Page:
Monthly Archives: September 2010

More on Tuesday’s Turtle Teaser

Copy of IMG_8913
Ron Shields sent in an additional Tuesday Teaser photo, along with the comment that the turtle was the size of a dinner plate.

That prompted NJMC Naturalist Brett Bragin to say: "If that turtle was the size of a dinner plate, it must have been a slider (not native to N.J.)"

(Thanks, Ron and Brett!)

Looking Ahead: October

 To give you an idea of what you might see in the Meadowlands in the coming month, we thought we'd post a sample of the highlights from October 2009.

   October 1: Bald Eagle

   October 6: Oyster Toadfish

   October 9: Yellow Bear Caterpillar

   October 15: ?

   October 22: Grasshopper Afternoons

   October 23, Mehrhof Pond, Late October

   October 23: 40th Anniversary Slide Show

   October 26: Great Blue

  October 28: Secaucus Marshes Aerial Photography

DeKorte Bird Report 092910

We hope that today is a preview of the weekend, because it is a beautiful 
early autumn day.

IMG_2095On the Marsh Discovery Trail we had Osprey w/fish, soaring Redtail, a few peeps, many yellowlegs, egrets, No. Shovelers and Gadwall.

In the butterfly dept., we had Monarch, Orange Sulphur, Cabbage White, and a very bedraggled Common Buckeye.

In nearby Harrier Meadow earlier in the morning, we had a pair of soaring Northern Harriers and some Laughing Gulls in addition to the usual suspects


Author Scott Weidensaul To Speak at DeKorte

Save the date: Monday, Dec. 6. Scott Weidensaul 2 (med-res) That's when prize-winning nature author Scott Weidensaul will give a free talk, “Against All Odds – Miracles of Bird Migration,” in DeKorte Park, Lyndhurst.

The talk, hosted by N.J. MC and sponsored by the Bergen County Audubon Society, will take place at 7:30 p.m. in the Meadowlands Environment Center auditorium.

Weidensaul is the author of more than two dozen books on natural history, including the Pulitzer Prize-nominated “Living on the Wind,” about bird migration.

His talk will explore the wonder and mechanics of migration, and the simple ways that humans can help at a time when the populations of many migratory birds are in drastic decline.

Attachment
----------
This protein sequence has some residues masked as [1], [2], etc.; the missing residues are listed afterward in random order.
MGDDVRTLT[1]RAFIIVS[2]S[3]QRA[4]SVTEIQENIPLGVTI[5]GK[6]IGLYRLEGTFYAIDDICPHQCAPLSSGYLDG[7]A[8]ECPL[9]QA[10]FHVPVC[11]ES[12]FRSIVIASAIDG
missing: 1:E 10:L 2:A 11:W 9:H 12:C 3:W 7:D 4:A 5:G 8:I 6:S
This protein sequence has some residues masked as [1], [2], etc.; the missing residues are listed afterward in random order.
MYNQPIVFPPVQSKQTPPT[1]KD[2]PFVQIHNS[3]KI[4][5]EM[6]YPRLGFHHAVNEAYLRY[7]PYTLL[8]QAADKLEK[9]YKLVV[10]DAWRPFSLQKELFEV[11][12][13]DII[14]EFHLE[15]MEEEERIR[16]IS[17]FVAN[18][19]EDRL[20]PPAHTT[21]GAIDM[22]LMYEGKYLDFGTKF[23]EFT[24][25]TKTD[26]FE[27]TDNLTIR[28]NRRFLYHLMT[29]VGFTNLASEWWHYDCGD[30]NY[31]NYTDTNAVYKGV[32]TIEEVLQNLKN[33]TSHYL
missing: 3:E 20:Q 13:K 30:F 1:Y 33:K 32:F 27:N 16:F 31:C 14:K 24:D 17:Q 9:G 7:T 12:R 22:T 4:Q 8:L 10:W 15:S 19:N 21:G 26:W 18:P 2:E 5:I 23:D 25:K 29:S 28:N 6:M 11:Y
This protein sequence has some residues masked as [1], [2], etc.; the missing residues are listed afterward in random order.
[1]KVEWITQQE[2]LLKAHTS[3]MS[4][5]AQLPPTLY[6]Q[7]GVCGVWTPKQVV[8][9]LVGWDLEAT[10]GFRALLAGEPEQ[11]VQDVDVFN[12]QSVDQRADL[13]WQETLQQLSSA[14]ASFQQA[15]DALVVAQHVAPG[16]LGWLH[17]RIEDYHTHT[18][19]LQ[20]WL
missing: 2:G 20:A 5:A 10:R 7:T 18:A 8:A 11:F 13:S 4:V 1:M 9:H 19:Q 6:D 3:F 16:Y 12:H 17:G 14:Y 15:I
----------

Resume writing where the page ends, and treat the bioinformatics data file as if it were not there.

Losen Slote Creek Park, Last Day of Summer

IMG_2064Losen Slote Creek Park in Little Ferry is one of the forgotten gems of the IMG_2088

If you walk into the park far enough, well past where the teenagers clearly hang out, you'll encounter some striking scenes — like this stand of birches, or the bee nectaring here.

Or the amazing camouflaged moth below. Lots of dragonflies and migrating Monarchs as well.


Pontoon Boat Cruise: Bittern, Whimbrel

Mike Gempp reports seeing an American Bittern and the Whimbrel on the final NJMC pontoon boat tour of the season yesterday evening.

What great way to end a great season on the water, highlighted by the opening of NJMC's new docks at River Barge Park in Carlstadt. (Photo above taken last weekend.)

The Meadowlands Commission would like to thank everyone who joined us for one of our two-hour cruises on the Hackensack River and into its adjacent marshes in 2010. We hope to see you again next spring.

According to Mike, here's the word on the bittern, plus other highlights: "As you enter the Mill Creek Marsh on pontoon boat from Mill Creek Point, you go past an old colonial tide gate just as you enter the marsh proper. The Bittern was in the Spartina on the North side just as you round that first corner.

"We got two good long looks at it. First we saw it flying into cover. Then, when we got closer, it flew off into the distance, giving everyone a good look at the unusual wing pattern.

"The Whimbrel is still out by Anderson Creek Marsh." (Thanks, Mike!)


Skeetkill Creek Marsh

The 16-acre Skeetkill Creek Marsh in Ridgefield is a small oasis in an otherwise commercial section of town and a great place to chill on weekends, just down Railroad Avenue a few blocks from the Monk Parakeets (see post below).

Earlier this week we saw migrating IMG_1523 Monarchs galore, a Palm warbler, yellowlegs and peeps, Green-winged Teal, Snowy and Great Egrets, and a Northern Harrier scaring the feathers off a bunch of local starlings.

Directions to the marsh are in the left-hand column.

Monk Parakeet Update

The Monk Parakeets of Ridgefield were doing fine when we checked earlier this week.

They are not only living in their old nests under the causeway, above the railroad tracks, but a few are also hanging out in the nest boxes (above) built last spring when the bridge was repaired.

They live in the nests year-round. We figure there are at least 30 in this colony.

Previous posts on the parakeets are here. Directions to the parakeets are in the left-hand column. The birds themselves are easy to find. Just listen for the squawking.